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Re: Discussion Group for General Hebrew Questions

Postby Golv » 2015-10-17, 13:14

Yes, but:

If the indirect object is a personal pronoun (or more accurately, a preposition with attached persoal suffix), it should come immediately after the verb. This is universally true.

So it has to be אני לא דופק לו חשבון, but one may say אני לא דופק חשבון לאף אחד (here I could place אף אחד in just about any position in the sentence).

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Re: Discussion Group for General Hebrew Questions

Postby Lemanensis » 2015-10-17, 14:48

Golv wrote:it should come immediately after the verb. This is universally true.


מגניב. תודה לך!
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Re: Discussion Group for General Hebrew Questions

Postby Lemanensis » 2015-10-17, 14:51

Golv wrote:So it has to be אני לא דופק לו חשבון, but one may say אני לא דופק חשבון לאף אחד (here I could place אף אחד in just about any position in the sentence).


And
אני לא דופק חשבון אל זה.
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Re: Discussion Group for General Hebrew Questions

Postby Lemanensis » 2015-10-24, 9:28

Definite smichut forms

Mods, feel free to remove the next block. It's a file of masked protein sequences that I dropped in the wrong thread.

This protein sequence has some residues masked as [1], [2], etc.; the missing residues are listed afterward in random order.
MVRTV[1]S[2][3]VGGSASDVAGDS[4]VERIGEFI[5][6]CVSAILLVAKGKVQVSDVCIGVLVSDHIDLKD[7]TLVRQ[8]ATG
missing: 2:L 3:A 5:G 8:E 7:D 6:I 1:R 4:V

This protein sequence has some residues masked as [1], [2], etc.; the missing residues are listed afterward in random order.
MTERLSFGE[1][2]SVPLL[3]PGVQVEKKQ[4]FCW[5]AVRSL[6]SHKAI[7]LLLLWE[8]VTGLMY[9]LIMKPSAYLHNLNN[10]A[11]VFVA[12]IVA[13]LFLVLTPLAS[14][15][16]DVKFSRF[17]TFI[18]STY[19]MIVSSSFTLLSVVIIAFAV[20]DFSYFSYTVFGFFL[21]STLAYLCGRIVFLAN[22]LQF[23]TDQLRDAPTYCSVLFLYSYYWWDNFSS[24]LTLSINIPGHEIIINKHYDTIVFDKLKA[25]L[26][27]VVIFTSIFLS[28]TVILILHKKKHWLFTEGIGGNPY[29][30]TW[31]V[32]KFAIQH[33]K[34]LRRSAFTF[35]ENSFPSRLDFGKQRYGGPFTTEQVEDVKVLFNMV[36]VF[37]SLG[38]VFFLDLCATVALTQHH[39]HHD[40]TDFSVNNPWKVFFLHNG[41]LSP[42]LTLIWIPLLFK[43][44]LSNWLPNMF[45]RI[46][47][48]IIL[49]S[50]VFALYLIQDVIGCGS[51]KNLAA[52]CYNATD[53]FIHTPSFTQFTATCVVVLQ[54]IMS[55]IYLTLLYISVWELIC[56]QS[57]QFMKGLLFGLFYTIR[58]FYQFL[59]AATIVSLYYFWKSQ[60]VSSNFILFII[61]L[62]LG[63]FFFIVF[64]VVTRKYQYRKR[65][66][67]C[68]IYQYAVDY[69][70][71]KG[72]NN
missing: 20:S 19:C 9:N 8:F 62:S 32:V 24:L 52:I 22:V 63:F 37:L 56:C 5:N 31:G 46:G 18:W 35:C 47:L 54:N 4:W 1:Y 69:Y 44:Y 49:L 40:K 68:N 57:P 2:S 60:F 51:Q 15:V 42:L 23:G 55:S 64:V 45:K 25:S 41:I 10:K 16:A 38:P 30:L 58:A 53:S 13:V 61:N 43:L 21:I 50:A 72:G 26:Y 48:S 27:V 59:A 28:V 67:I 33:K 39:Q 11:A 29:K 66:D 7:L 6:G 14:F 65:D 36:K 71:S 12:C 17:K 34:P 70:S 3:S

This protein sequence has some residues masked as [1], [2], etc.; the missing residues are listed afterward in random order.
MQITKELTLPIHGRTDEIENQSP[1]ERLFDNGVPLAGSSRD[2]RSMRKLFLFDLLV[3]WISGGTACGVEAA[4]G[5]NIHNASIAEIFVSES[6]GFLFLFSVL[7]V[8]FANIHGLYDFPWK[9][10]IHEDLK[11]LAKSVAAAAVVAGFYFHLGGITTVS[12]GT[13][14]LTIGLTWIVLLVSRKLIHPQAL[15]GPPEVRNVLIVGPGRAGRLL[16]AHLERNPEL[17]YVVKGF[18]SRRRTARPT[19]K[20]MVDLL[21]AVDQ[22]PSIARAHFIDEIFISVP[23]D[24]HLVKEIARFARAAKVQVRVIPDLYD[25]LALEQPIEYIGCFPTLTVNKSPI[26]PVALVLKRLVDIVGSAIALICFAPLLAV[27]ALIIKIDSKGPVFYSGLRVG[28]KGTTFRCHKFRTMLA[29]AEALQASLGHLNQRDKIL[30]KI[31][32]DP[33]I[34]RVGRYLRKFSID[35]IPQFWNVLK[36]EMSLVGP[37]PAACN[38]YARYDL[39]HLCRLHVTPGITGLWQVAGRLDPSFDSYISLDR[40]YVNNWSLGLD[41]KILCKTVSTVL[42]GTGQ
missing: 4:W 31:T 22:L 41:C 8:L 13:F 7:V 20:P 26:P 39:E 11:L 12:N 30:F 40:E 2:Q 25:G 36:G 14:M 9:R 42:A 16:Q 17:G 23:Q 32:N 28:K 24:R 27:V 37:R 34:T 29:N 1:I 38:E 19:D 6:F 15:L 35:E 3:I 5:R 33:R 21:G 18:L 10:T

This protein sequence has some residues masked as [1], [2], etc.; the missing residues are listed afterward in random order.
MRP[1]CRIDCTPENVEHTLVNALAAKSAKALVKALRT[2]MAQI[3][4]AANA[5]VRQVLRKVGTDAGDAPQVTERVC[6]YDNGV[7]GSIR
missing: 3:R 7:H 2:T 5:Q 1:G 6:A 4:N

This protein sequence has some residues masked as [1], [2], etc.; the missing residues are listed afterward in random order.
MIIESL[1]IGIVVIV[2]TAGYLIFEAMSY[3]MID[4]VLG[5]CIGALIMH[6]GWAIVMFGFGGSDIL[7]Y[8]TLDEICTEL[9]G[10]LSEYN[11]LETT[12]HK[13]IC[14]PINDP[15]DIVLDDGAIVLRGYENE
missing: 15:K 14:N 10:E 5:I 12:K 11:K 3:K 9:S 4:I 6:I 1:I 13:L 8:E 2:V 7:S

In his essential grammar, Glinert has opted for forms such as
העורך-דין
הבן-אך

and so on.
Now, I'd heard that this was sometimes done in speech but was considered sloppy. But the fact that it's actually used in a grammar book makes me wonder just how common and acceptable it is among natives.

As an example of how far he's prepared to go in the colloquial vs formal:
"The feminine pronouns הן and אתן are rather formal and typical of newscasters, newspapers, books and so on. In casual usage, their masculine counterparts ... are used instead, thus:
הבנות? נו, הם בצה׳׳ל. "

I'm all for avoiding stilted language but there are still limits that shouldn't be crossed by educated speakers IMO.
What do you, the sabra, think? Any advice?
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Re: Discussion Group for General Hebrew Questions

Postby Lemanensis » 2015-10-24, 10:33

Babelfish wrote:Well, according to my good old Even-Shoshan dictionary, they're pretty much synonyms... but in the usage I'm familiar with, זרק can have both meanings, while השליך is more "to throw away"(and isn't used often in speech).


So this means that the sentence
?האם הוא זרק את הכדור
means both 'Did he throw the ball?' and 'Did he throw the ball away?'

So, to specify the second example, you'd need to say
?האם הוא זרק את הכדור לזבל

Is that right, or the most natural?
Martin
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Re: Discussion Group for General Hebrew Questions

Postby AlanF_US » 2015-10-30, 3:01

Babelfish, thanks for answering my latest question. I'm looking forward to seeing the answers to Lemanensis's questions. And here's a new one from me: How do you say "chickpea" or "chickpeas" when you're referring to them in the raw state, or in a preparation other than hummus? Morfix quotes a Hebrew Wikipedia article that seems to suggest that חומוס is used for both the cooked and the uncooked varieties. Is that right?

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Re: Discussion Group for General Hebrew Questions

Postby Lemanensis » 2015-10-30, 7:03